System Noise
A measure of the amount of noise seen by an analog circuit or an ADC when the analog inputs are grounded.
Talker
A device on the General Purpose Interface Bus (GPIB) that sends data to the Listener on the GPIB.
TCP/IP
A set of standard protocols for communicating across a single network or interconnected set of networks. The Internet Protocol (IP) for the low-level service of taking data and packaging of components, and Transmission Control Protocol (TCP) for high-reliability data transmissions.
THD
Total harmonic distortion. The ratio of the total rms signal due to harmonic distortion to the overall rms signal, in dB or percent.
THD+N
Signal-to-THD Plus Noise. The ratio in decibels of the overall rms signal to the rms signal of harmonic distortion plus noise introduced.
Thermistor
A semiconductor sensor that exhibits a repeatable change in electrical resistance as a function of temperature. Most thermistors exhibit a negative temperature coefficient. For more information on thermistor semiconductors, please visit Thermometrics
Thermocouple
A common type of temperature sensor used to convert thermal potential difference to electrical potential difference. More information on thermocouples can be found at the NIST ITS-90 Thermocouple Database
Throughput Rate
The data, measured in bytes/s, for a given continuous operation.
Transducer
A device that responds to a physical stimulus (heat, light, sound, pressure, motion, flow, and so on), and produces a corresponding electrical signal.
Transfer Rate
The rate, measured in bytes/s, at which data is moved from source to destination after software initialization and set up operations; the maximum rate at which the hardware can operate.
UART
Universal Asynchronous Receiver/Transmitter. Used for translating data between parallel and serial interfaces by converting bytes of data to and from asynchronous start-stop bit streams.
Unipolar
A signal range that is always positive (for example, 0 to +10 V).
UPS
Uninterruptible Power Supply (or source). Designed to maintain electrical power to electronic devices in the event of utility power failure.
USB
Universal Serial Bus. Developed as a serial communications standard to replace Serial and Parallel devices.
V
The symbol for Volt
VAC
Voltage AC (alternating current)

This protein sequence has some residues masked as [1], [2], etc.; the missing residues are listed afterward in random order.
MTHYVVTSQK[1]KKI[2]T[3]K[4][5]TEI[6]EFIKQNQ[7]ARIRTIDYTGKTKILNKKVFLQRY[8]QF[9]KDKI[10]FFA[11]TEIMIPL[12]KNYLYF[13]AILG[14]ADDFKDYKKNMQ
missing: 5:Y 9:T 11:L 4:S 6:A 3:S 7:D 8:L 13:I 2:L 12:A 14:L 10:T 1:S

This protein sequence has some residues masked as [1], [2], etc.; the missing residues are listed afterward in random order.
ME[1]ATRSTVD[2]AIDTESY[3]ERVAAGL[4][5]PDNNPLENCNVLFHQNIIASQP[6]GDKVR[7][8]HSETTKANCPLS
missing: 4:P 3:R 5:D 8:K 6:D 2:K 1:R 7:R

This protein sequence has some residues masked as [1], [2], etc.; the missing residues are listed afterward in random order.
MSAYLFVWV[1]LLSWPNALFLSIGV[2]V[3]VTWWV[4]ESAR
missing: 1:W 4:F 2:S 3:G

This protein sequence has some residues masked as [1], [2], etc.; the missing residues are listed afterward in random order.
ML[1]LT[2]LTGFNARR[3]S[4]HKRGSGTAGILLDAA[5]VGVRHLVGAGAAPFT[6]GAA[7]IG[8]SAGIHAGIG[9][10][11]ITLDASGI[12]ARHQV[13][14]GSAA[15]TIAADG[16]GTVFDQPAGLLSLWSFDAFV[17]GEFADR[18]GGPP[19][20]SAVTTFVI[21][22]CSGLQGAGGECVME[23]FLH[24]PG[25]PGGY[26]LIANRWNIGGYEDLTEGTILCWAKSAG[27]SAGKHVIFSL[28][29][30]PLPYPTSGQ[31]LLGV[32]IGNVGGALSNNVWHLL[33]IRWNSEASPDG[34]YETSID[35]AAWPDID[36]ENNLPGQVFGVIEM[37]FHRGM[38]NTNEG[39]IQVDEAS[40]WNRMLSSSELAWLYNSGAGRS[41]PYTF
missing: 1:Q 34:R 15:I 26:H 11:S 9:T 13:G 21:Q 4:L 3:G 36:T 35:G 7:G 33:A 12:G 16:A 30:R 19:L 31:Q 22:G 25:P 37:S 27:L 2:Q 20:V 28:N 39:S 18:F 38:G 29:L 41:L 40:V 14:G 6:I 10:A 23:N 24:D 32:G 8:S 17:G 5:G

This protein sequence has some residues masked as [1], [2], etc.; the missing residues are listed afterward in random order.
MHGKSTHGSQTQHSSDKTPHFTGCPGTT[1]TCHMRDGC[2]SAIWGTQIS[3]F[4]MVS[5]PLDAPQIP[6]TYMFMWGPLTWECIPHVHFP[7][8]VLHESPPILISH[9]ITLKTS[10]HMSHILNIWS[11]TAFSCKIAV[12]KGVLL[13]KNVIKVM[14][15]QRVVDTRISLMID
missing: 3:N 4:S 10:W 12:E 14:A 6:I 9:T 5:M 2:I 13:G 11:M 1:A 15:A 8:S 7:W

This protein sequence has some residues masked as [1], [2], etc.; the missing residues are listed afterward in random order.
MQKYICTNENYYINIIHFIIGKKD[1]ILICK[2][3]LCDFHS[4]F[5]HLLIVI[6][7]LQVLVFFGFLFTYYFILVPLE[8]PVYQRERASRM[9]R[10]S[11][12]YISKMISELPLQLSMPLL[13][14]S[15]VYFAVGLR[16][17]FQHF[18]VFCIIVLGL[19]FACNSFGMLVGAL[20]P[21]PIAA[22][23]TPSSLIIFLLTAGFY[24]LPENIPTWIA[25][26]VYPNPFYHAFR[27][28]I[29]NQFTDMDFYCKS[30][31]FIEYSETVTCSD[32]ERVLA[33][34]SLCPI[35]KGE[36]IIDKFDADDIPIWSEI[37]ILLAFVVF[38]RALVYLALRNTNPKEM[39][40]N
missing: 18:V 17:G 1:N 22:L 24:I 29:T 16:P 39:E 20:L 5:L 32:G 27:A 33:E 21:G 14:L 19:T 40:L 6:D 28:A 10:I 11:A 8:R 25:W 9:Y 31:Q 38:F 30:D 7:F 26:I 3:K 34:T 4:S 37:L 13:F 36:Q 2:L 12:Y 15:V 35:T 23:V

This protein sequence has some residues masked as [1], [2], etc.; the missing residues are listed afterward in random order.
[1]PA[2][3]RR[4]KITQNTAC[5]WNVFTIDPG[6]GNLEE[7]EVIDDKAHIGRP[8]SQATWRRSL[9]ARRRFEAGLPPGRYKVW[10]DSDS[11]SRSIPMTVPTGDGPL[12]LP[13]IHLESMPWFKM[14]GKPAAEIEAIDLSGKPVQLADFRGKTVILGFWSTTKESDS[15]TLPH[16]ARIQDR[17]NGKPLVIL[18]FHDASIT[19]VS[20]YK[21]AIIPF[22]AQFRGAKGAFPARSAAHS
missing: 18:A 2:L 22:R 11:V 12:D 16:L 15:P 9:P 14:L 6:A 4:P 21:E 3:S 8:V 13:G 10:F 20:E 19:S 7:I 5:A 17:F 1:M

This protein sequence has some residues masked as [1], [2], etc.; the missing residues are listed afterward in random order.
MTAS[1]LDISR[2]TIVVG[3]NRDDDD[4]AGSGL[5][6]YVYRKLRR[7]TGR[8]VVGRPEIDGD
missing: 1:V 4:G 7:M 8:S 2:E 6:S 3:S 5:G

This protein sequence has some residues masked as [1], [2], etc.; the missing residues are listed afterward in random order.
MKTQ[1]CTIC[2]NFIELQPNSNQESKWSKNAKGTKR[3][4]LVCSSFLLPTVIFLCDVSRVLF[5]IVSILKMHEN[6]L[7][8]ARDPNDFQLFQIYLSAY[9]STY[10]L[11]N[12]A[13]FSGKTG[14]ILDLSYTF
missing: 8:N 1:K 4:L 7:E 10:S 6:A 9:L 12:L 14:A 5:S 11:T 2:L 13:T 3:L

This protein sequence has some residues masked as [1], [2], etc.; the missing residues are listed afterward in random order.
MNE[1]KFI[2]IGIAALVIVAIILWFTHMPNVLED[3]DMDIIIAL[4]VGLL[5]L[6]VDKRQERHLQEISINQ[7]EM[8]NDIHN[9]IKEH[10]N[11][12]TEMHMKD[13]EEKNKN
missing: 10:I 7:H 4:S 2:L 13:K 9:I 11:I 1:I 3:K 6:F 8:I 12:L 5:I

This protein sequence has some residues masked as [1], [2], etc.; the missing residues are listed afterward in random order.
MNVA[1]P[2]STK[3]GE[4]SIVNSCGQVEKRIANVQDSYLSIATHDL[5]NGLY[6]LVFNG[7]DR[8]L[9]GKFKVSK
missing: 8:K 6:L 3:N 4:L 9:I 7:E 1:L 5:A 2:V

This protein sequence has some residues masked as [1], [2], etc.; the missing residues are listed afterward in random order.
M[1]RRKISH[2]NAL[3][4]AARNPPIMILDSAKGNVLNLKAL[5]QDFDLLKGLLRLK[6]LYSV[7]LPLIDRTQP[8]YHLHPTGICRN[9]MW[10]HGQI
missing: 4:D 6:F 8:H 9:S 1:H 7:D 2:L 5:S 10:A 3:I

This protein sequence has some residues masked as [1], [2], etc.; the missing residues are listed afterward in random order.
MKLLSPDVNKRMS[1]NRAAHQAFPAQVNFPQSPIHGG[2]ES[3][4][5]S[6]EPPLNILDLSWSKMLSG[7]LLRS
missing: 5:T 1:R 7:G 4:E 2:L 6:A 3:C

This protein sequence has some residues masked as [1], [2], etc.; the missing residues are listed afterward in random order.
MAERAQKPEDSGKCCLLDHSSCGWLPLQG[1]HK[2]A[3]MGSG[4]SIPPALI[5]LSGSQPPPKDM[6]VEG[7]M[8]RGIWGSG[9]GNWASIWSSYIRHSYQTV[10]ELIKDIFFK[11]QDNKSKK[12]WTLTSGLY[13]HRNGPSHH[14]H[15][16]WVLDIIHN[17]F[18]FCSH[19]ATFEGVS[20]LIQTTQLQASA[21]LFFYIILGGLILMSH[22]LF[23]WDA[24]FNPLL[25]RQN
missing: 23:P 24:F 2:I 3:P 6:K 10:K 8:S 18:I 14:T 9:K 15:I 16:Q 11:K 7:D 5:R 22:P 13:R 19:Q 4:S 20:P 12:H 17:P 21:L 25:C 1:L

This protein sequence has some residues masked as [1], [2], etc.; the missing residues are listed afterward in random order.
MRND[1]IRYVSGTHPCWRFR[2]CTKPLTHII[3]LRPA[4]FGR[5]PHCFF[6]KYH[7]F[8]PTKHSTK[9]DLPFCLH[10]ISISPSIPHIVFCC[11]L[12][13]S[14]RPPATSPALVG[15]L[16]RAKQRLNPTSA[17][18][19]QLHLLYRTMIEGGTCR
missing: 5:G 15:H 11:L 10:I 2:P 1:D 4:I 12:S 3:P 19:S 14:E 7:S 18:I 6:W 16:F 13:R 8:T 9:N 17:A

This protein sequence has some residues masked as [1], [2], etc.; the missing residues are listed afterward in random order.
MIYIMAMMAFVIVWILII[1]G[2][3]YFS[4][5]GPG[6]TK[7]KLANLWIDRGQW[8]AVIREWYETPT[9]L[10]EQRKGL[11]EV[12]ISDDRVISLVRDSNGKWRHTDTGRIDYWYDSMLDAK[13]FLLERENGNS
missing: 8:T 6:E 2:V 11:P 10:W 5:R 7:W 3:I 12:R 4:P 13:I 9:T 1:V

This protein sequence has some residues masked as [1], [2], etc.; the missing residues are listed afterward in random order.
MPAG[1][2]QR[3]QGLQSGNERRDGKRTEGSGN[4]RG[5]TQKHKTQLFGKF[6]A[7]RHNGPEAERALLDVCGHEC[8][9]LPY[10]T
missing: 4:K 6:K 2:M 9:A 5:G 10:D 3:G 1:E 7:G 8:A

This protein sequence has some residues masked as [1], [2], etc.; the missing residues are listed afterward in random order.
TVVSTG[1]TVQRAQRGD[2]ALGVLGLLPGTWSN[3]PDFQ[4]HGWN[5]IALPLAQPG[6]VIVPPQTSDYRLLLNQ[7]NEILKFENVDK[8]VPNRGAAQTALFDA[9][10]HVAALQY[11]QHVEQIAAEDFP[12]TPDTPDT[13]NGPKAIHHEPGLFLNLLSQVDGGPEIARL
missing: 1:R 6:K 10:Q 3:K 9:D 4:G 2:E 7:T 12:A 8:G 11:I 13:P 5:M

Volt
The unit of measure for electrical potential difference across a conductor.
Voltage
The value of electrical potential difference across a conductor expressed in volts.
Voltage-to-Frequency Converter
A device that converts analog input voltage into a sequence of digital pulses at a frequency proportional to the analog input voltage.
WAN
Wide Area Network. A wide area network is typically made up of two or more Local area Networks, or LANs
Wheatstone Bridge
A network of four resistors that allows a data acquisition system to measure very small changes in the resistance of sensors such as strain gages, load cells, and similar measurement devices which change resistance in response to some external stimulus.
Wi-Fi
Wireles-Fidelity. Wi-Fi is a brand of high-frequency wireless local area network (WLAN) licensed by the Wi-Fi Alliance trade group, and is based on the IEEE 802.11 specifications.
x-axis
The horizontal axis on a graph
y-axis
The horizontal axis perpendicular to the x-axis on a graph
z-axis
The third axis in a three-dimentional coordinate graph pependicular to the plane defined by the x and y axes.
Zero-Offset
The difference between true zero and an indication given by a measuring instrument.
Zero-Overhead Looping
The ability of a high-performance processor to repeat instructions without requiring time to branch to the beginning of the instructions.
Zero-Wait-State Memory
Memory fast enough that the processor does not have to wait during any reads and writes to the memory.